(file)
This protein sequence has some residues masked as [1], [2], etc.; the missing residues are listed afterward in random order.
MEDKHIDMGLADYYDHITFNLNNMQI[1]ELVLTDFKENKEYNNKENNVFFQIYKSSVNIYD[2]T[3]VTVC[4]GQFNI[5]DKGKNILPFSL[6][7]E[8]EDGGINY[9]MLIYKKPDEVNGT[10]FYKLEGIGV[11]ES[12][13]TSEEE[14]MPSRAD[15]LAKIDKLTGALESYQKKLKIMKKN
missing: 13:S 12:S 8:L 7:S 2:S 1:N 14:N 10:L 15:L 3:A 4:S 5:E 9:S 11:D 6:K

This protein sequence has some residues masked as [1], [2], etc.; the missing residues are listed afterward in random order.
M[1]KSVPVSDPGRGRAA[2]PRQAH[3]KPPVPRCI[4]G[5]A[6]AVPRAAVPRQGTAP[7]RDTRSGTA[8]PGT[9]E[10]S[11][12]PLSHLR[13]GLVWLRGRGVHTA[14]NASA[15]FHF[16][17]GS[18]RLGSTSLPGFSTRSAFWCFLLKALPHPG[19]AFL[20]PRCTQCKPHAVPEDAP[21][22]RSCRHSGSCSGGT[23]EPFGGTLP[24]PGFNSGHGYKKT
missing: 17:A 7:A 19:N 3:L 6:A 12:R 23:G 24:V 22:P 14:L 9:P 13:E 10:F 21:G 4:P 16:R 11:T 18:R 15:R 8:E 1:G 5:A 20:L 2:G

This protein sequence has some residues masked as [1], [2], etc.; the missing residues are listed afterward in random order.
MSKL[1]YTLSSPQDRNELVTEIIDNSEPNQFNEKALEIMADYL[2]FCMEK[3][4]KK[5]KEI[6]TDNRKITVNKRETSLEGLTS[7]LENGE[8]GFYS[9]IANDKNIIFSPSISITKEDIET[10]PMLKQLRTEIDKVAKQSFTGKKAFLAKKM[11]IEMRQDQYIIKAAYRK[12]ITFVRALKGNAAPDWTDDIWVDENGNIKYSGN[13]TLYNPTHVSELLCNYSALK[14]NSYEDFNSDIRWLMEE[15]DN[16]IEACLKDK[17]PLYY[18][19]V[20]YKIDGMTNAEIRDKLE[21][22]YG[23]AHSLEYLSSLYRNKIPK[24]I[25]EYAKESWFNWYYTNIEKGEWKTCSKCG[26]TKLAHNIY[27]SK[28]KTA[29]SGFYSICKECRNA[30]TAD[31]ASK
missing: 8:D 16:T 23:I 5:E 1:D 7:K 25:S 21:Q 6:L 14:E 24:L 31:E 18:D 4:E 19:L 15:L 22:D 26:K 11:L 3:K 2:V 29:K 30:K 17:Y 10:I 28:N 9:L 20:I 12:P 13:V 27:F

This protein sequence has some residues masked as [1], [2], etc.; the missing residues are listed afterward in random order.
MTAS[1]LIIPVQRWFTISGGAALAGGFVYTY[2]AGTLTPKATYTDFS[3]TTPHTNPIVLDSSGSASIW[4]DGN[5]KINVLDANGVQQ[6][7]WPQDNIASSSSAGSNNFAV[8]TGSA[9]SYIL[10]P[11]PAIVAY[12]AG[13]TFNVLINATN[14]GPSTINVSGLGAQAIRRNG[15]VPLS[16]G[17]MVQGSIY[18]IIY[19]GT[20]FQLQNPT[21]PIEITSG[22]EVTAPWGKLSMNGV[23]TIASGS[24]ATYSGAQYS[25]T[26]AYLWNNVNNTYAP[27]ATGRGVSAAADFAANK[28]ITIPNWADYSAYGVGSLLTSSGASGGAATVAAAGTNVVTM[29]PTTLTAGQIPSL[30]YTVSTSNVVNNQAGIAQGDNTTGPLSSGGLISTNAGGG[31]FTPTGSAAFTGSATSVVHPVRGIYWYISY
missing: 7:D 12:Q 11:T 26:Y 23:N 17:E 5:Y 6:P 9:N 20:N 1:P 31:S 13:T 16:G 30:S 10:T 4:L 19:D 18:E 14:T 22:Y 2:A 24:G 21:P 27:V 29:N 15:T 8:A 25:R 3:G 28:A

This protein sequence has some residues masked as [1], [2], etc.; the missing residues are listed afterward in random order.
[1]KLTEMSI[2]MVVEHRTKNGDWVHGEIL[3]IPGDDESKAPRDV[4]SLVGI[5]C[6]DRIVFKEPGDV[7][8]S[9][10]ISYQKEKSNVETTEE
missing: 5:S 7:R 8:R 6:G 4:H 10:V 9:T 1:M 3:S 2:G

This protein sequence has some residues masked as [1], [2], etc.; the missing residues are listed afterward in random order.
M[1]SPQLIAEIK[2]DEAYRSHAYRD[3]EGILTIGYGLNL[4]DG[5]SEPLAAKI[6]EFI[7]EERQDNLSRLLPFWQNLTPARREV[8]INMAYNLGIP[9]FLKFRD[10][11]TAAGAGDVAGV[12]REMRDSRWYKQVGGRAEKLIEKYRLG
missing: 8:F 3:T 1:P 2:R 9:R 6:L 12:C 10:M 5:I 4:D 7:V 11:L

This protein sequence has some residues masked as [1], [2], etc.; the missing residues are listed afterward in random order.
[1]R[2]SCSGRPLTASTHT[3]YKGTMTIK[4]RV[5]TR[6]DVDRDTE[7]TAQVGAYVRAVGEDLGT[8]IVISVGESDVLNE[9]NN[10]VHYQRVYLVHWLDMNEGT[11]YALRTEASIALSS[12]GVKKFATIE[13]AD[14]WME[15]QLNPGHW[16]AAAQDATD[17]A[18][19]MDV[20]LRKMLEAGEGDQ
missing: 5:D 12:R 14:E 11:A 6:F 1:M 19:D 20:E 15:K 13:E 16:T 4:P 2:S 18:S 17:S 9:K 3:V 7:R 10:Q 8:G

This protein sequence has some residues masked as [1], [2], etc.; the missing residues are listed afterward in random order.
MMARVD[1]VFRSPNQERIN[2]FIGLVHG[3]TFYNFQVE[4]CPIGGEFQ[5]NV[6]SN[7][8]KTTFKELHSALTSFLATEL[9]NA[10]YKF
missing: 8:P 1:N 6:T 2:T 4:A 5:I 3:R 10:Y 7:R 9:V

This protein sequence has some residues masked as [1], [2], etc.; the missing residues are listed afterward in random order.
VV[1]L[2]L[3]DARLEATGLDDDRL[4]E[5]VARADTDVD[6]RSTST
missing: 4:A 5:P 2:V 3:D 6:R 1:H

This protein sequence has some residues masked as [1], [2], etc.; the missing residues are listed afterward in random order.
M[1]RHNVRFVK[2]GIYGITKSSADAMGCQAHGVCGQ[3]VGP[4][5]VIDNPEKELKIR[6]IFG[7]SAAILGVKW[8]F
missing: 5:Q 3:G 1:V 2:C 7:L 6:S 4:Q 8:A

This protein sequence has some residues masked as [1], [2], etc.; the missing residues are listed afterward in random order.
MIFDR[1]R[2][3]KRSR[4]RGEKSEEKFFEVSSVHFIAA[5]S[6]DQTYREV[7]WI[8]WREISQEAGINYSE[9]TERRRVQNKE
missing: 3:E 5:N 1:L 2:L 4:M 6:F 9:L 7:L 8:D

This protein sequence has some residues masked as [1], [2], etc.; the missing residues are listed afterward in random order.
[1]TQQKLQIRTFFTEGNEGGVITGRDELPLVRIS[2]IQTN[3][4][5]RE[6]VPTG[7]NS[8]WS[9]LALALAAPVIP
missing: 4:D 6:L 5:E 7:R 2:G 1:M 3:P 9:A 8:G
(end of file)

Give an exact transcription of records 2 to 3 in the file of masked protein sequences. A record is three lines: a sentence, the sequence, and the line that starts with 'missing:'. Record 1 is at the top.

This protein sequence has some residues masked as [1], [2], etc.; the missing residues are listed afterward in random order.
M[1]KSVPVSDPGRGRAA[2]PRQAH[3]KPPVPRCI[4]G[5]A[6]AVPRAAVPRQGTAP[7]RDTRSGTA[8]PGT[9]E[10]S[11][12]PLSHLR[13]GLVWLRGRGVHTA[14]NASA[15]FHF[16][17]GS[18]RLGSTSLPGFSTRSAFWCFLLKALPHPG[19]AFL[20]PRCTQCKPHAVPEDAP[21][22]RSCRHSGSCSGGT[23]EPFGGTLP[24]PGFNSGHGYKKT
missing: 17:A 7:A 19:N 3:L 6:A 12:R 23:G 24:V 22:P 14:L 9:P 13:E 10:F 21:G 4:P 16:R 11:T 18:R 15:R 8:E 1:G 5:A 20:L 2:G

This protein sequence has some residues masked as [1], [2], etc.; the missing residues are listed afterward in random order.
MSKL[1]YTLSSPQDRNELVTEIIDNSEPNQFNEKALEIMADYL[2]FCMEK[3][4]KK[5]KEI[6]TDNRKITVNKRETSLEGLTS[7]LENGE[8]GFYS[9]IANDKNIIFSPSISITKEDIET[10]PMLKQLRTEIDKVAKQSFTGKKAFLAKKM[11]IEMRQDQYIIKAAYRK[12]ITFVRALKGNAAPDWTDDIWVDENGNIKYSGN[13]TLYNPTHVSELLCNYSALK[14]NSYEDFNSDIRWLMEE[15]DN[16]IEACLKDK[17]PLYY[18][19]V[20]YKIDGMTNAEIRDKLE[21][22]YG[23]AHSLEYLSSLYRNKIPK[24]I[25]EYAKESWFNWYYTNIEKGEWKTCSKCG[26]TKLAHNIY[27]SK[28]KTA[29]SGFYSICKECRNA[30]TAD[31]ASK
missing: 8:D 16:T 23:I 5:E 1:D 7:K 25:S 21:Q 6:L 14:E 24:L 31:E 18:D 4:E 19:L 15:L 22:D 26:K 11:L 3:K 2:V 29:K 30:K 17:Y 10:I 28:N 9:L 20:I 12:P 13:V 27:F